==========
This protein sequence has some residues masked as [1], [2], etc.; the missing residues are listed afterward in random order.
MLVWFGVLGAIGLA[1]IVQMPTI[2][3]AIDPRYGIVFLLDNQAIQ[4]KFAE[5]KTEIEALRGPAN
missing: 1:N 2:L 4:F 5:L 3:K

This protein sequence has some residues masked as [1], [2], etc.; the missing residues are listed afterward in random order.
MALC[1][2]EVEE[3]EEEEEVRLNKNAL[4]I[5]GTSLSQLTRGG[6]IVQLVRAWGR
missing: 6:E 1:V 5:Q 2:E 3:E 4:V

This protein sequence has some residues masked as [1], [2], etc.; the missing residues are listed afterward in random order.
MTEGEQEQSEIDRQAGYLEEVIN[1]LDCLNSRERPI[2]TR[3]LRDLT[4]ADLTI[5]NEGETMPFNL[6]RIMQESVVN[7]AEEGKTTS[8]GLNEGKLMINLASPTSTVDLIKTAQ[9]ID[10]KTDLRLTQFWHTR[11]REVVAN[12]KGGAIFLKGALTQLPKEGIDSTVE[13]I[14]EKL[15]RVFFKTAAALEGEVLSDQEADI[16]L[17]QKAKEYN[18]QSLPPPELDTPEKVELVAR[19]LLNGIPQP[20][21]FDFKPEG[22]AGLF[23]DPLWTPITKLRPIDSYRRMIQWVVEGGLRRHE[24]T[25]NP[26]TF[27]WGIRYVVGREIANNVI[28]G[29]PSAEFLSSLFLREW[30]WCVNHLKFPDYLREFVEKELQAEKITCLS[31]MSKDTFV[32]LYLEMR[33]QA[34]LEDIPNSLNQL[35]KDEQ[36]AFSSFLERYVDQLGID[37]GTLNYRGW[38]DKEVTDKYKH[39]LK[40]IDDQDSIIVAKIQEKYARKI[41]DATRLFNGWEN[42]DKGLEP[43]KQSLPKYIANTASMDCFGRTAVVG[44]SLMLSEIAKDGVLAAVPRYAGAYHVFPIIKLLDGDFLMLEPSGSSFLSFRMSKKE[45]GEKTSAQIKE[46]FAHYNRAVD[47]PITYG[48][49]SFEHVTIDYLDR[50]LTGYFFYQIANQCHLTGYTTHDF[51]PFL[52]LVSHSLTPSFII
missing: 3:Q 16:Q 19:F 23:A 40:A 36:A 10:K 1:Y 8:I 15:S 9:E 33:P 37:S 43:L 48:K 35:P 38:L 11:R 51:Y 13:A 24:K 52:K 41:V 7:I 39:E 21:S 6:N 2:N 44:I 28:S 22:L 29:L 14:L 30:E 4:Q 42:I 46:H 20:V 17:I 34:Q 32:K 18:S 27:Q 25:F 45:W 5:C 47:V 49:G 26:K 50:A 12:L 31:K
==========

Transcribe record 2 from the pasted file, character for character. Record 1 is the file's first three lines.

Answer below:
This protein sequence has some residues masked as [1], [2], etc.; the missing residues are listed afterward in random order.
MALC[1][2]EVEE[3]EEEEEVRLNKNAL[4]I[5]GTSLSQLTRGG[6]IVQLVRAWGR
missing: 6:E 1:V 5:Q 2:E 3:E 4:V